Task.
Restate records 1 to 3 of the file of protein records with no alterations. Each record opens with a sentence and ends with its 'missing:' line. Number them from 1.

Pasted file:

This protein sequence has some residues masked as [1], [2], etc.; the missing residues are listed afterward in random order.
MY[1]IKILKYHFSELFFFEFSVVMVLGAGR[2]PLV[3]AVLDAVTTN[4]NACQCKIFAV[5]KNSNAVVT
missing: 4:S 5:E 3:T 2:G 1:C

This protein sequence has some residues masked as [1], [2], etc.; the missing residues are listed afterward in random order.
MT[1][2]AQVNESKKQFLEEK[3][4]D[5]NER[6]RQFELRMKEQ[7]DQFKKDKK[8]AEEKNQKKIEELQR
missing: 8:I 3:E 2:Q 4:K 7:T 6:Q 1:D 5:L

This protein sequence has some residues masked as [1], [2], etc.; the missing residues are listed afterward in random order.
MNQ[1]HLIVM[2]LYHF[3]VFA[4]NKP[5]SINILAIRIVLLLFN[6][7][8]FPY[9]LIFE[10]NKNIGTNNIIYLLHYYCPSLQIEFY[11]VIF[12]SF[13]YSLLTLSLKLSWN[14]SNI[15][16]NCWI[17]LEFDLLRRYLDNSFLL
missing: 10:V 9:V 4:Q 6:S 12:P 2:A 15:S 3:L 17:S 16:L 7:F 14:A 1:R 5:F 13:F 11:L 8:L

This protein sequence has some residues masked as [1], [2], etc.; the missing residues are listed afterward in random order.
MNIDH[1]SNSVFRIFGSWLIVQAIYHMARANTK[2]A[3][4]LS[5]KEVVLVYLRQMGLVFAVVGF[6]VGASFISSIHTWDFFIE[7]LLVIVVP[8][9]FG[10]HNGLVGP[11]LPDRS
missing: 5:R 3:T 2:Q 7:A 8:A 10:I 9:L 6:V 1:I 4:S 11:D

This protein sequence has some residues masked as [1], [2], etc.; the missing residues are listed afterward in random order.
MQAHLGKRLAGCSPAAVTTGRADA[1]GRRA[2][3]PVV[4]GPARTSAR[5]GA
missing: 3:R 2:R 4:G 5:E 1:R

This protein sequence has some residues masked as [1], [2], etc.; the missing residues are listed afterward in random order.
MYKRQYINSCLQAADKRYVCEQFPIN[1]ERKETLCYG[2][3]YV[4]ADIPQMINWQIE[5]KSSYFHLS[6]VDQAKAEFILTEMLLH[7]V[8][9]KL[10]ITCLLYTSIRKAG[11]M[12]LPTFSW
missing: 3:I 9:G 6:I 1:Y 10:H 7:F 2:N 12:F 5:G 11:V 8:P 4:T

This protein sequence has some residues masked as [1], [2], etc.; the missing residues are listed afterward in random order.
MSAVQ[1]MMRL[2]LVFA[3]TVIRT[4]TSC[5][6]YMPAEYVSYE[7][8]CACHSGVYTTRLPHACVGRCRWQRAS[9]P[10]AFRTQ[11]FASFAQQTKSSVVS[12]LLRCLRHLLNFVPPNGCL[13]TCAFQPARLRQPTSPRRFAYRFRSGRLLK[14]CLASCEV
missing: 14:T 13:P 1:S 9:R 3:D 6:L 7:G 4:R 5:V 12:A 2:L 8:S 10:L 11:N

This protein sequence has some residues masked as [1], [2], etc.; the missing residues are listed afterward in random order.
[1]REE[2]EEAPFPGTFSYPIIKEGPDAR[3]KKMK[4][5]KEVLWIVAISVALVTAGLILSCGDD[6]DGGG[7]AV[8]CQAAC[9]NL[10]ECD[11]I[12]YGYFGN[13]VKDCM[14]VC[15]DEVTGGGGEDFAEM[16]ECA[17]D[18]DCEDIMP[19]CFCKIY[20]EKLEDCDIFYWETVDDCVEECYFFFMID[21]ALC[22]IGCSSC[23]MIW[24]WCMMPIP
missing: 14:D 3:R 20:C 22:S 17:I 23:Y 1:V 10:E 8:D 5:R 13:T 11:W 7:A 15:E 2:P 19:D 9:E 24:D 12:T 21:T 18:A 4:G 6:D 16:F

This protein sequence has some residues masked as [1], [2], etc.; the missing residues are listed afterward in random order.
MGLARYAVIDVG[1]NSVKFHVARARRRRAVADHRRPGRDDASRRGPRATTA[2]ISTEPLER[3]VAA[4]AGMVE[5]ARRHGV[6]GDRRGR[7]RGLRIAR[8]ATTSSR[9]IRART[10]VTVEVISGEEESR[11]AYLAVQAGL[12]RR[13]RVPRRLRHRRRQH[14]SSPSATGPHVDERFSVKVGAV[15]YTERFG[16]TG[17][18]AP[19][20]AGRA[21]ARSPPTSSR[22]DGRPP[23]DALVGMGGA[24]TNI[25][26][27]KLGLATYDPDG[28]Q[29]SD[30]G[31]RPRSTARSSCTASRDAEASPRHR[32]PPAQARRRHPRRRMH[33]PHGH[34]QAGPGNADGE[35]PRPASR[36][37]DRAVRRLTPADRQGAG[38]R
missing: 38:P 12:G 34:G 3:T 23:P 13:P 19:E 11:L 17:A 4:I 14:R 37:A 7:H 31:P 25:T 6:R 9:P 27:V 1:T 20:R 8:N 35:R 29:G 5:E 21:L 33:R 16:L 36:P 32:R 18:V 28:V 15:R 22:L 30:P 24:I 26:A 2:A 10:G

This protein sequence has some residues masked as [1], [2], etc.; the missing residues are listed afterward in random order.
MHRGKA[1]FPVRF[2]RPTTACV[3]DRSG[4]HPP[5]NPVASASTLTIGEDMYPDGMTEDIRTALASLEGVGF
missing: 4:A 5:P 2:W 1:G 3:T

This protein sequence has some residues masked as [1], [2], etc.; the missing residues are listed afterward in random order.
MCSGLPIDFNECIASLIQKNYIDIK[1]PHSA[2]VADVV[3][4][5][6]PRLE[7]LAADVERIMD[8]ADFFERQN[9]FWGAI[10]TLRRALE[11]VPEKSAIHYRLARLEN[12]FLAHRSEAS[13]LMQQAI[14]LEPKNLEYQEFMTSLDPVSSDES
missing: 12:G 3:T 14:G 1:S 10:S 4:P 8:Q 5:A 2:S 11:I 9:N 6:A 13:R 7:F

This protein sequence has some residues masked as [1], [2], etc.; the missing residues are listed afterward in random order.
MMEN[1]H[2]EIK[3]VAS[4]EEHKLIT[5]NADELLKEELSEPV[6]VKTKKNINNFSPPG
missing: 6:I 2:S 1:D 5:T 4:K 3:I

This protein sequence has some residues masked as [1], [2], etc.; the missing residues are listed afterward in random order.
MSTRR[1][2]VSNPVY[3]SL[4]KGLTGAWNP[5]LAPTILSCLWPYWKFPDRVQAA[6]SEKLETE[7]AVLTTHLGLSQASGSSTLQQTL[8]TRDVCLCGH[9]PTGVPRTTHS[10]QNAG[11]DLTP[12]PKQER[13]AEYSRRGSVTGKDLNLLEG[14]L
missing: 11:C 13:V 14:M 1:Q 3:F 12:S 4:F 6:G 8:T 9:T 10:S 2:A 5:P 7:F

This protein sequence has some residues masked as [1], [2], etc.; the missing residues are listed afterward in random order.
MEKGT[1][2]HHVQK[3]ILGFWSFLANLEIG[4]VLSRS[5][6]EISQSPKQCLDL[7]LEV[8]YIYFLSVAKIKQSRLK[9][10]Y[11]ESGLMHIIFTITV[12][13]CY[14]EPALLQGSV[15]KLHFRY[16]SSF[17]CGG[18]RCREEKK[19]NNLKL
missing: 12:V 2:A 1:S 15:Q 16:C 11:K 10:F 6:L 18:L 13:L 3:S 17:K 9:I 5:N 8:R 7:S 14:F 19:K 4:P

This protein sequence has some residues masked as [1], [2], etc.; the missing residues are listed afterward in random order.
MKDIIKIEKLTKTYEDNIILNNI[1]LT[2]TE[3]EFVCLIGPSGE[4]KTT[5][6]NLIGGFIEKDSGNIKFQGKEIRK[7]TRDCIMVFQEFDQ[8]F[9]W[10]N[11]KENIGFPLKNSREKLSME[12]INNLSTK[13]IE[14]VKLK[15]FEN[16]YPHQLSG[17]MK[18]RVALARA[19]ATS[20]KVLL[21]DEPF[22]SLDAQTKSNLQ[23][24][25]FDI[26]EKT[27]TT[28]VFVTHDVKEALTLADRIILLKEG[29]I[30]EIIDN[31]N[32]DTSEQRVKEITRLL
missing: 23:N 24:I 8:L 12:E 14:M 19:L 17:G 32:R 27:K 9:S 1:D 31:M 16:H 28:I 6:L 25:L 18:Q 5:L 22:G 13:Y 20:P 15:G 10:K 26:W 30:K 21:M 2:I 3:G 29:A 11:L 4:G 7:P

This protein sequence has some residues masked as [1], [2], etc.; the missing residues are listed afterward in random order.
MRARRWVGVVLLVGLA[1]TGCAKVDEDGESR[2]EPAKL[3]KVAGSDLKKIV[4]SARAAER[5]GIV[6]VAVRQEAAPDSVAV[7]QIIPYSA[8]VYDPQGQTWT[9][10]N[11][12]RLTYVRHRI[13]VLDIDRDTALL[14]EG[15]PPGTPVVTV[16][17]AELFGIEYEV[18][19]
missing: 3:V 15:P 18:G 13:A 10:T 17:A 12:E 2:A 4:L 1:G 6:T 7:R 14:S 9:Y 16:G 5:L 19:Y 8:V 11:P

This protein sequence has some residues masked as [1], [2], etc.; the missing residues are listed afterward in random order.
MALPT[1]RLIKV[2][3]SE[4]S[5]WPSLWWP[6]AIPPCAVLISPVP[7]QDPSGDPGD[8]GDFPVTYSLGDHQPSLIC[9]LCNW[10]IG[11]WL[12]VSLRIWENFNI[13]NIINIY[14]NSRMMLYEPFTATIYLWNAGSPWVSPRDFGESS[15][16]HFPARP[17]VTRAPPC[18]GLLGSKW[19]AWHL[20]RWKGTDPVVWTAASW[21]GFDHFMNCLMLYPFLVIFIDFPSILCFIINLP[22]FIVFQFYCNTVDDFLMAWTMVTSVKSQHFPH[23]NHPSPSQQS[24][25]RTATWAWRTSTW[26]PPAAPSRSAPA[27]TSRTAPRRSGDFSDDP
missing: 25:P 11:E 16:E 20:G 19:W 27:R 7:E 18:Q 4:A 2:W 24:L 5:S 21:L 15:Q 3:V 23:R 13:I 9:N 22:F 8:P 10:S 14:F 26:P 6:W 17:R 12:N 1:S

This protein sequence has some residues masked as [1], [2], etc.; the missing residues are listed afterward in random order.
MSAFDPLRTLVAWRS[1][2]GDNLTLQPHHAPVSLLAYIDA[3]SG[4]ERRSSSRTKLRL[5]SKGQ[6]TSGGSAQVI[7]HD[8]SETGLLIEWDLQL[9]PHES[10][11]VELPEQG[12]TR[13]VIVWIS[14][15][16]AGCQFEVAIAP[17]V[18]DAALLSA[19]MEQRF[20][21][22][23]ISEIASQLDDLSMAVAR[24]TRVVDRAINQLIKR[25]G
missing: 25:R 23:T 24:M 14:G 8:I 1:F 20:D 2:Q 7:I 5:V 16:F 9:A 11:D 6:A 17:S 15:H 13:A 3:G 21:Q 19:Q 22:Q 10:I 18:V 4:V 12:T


This protein sequence has some residues masked as [1], [2], etc.; the missing residues are listed afterward in random order.
MY[1]IKILKYHFSELFFFEFSVVMVLGAGR[2]PLV[3]AVLDAVTTN[4]NACQCKIFAV[5]KNSNAVVT
missing: 4:S 5:E 3:T 2:G 1:C

This protein sequence has some residues masked as [1], [2], etc.; the missing residues are listed afterward in random order.
MT[1][2]AQVNESKKQFLEEK[3][4]D[5]NER[6]RQFELRMKEQ[7]DQFKKDKK[8]AEEKNQKKIEELQR
missing: 8:I 3:E 2:Q 4:K 7:T 6:Q 1:D 5:L

This protein sequence has some residues masked as [1], [2], etc.; the missing residues are listed afterward in random order.
MNQ[1]HLIVM[2]LYHF[3]VFA[4]NKP[5]SINILAIRIVLLLFN[6][7][8]FPY[9]LIFE[10]NKNIGTNNIIYLLHYYCPSLQIEFY[11]VIF[12]SF[13]YSLLTLSLKLSWN[14]SNI[15][16]NCWI[17]LEFDLLRRYLDNSFLL
missing: 10:V 9:V 4:Q 6:S 12:P 2:A 15:S 3:L 17:S 16:L 7:F 14:A 1:R 5:F 13:F 11:L 8:L